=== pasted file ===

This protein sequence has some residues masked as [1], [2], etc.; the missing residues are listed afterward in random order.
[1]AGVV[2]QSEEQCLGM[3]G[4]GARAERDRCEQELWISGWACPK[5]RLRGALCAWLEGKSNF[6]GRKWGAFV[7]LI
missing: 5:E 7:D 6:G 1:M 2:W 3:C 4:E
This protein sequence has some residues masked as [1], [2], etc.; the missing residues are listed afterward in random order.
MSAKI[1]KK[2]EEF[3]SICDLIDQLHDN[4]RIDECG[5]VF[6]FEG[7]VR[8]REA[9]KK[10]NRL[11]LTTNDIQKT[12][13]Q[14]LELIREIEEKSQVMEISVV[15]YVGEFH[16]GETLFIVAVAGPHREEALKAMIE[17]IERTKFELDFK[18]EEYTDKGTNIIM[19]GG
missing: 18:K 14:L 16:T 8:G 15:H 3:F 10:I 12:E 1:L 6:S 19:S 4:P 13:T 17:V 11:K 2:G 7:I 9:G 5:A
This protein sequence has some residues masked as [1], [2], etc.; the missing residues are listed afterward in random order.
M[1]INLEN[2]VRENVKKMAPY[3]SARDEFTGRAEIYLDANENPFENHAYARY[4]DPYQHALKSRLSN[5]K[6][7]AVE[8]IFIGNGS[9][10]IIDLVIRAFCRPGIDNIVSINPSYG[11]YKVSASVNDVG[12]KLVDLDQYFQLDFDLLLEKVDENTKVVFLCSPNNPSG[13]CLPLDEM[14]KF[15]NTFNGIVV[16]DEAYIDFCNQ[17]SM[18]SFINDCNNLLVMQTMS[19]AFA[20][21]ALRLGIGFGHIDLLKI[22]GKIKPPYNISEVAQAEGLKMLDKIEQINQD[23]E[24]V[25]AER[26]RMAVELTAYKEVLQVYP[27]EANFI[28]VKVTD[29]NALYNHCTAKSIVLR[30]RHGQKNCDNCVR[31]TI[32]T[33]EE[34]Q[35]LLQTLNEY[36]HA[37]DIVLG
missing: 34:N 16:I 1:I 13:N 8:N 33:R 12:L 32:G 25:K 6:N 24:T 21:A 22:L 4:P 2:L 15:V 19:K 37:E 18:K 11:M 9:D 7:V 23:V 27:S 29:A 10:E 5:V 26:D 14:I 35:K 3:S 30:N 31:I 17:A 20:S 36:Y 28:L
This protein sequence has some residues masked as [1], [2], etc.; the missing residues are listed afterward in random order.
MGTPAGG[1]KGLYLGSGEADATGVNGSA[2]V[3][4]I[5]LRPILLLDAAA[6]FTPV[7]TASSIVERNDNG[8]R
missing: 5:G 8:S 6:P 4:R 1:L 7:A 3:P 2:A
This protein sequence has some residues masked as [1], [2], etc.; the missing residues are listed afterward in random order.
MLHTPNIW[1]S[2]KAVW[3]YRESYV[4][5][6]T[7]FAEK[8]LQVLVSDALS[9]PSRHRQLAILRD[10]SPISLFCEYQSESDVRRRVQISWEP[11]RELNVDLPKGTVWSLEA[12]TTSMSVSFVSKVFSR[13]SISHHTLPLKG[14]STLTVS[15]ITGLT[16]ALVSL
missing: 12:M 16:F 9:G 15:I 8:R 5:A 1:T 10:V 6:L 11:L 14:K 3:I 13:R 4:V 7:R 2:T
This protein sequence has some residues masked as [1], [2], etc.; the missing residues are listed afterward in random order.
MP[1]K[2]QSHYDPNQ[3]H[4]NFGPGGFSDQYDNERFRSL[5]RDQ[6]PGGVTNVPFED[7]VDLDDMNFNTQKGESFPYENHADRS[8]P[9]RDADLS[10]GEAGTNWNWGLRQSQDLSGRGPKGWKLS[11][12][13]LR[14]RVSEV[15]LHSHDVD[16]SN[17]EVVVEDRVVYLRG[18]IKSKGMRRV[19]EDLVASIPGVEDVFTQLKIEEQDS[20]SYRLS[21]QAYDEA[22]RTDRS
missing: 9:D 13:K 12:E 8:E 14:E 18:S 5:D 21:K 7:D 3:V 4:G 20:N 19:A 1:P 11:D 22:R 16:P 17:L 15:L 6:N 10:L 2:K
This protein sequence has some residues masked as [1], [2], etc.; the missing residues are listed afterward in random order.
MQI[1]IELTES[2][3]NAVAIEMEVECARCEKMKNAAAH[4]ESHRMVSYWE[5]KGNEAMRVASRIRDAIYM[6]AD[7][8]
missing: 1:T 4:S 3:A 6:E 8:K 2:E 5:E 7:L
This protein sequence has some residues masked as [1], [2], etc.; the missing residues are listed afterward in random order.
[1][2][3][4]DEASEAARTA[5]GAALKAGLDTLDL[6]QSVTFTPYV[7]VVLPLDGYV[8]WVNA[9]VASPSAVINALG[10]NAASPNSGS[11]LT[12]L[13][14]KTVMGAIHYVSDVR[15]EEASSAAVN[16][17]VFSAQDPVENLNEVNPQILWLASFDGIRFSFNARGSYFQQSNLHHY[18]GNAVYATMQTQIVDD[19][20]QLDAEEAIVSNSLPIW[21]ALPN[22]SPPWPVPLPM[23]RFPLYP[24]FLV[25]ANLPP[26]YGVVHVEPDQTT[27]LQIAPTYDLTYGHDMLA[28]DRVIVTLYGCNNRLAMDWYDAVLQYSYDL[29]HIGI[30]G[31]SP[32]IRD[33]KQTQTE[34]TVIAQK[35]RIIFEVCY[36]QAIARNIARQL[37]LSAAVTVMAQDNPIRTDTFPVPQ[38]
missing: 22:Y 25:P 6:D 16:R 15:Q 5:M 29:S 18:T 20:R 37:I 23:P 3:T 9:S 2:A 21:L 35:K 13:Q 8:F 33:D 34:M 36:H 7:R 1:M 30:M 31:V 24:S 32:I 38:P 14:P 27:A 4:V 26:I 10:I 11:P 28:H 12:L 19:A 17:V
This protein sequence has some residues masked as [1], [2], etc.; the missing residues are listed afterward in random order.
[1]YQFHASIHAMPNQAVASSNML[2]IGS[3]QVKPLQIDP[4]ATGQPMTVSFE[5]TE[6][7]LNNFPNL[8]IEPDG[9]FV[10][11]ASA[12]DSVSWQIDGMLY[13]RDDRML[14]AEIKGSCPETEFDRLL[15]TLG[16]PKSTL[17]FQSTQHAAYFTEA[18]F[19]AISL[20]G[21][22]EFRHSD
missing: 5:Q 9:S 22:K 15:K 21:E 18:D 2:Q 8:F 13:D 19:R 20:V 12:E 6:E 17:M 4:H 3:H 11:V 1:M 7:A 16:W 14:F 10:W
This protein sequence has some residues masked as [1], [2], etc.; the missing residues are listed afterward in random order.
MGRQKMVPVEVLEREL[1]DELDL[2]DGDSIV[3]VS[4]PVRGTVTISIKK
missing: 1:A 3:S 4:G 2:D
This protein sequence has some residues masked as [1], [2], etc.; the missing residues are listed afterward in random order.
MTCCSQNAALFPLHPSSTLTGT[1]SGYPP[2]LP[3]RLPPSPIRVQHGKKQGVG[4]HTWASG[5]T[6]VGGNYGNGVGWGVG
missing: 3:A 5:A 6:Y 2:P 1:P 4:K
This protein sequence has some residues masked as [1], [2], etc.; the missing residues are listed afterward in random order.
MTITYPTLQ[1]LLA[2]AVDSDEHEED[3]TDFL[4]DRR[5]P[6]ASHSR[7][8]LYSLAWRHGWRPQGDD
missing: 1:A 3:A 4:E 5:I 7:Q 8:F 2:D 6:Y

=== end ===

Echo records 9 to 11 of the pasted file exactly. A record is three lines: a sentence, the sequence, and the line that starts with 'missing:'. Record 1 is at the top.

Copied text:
This protein sequence has some residues masked as [1], [2], etc.; the missing residues are listed afterward in random order.
[1]YQFHASIHAMPNQAVASSNML[2]IGS[3]QVKPLQIDP[4]ATGQPMTVSFE[5]TE[6][7]LNNFPNL[8]IEPDG[9]FV[10][11]ASA[12]DSVSWQIDGMLY[13]RDDRML[14]AEIKGSCPETEFDRLL[15]TLG[16]PKSTL[17]FQSTQHAAYFTEA[18]F[19]AISL[20]G[21][22]EFRHSD
missing: 5:Q 9:S 22:K 15:K 21:E 18:D 2:Q 8:F 13:D 19:R 20:V 12:E 6:E 17:M 4:H 3:H 11:V 1:M 7:A 16:W 14:F 10:W
This protein sequence has some residues masked as [1], [2], etc.; the missing residues are listed afterward in random order.
MGRQKMVPVEVLEREL[1]DELDL[2]DGDSIV[3]VS[4]PVRGTVTISIKK
missing: 1:A 3:S 4:G 2:D
This protein sequence has some residues masked as [1], [2], etc.; the missing residues are listed afterward in random order.
MTCCSQNAALFPLHPSSTLTGT[1]SGYPP[2]LP[3]RLPPSPIRVQHGKKQGVG[4]HTWASG[5]T[6]VGGNYGNGVGWGVG
missing: 3:A 5:A 6:Y 2:P 1:P 4:K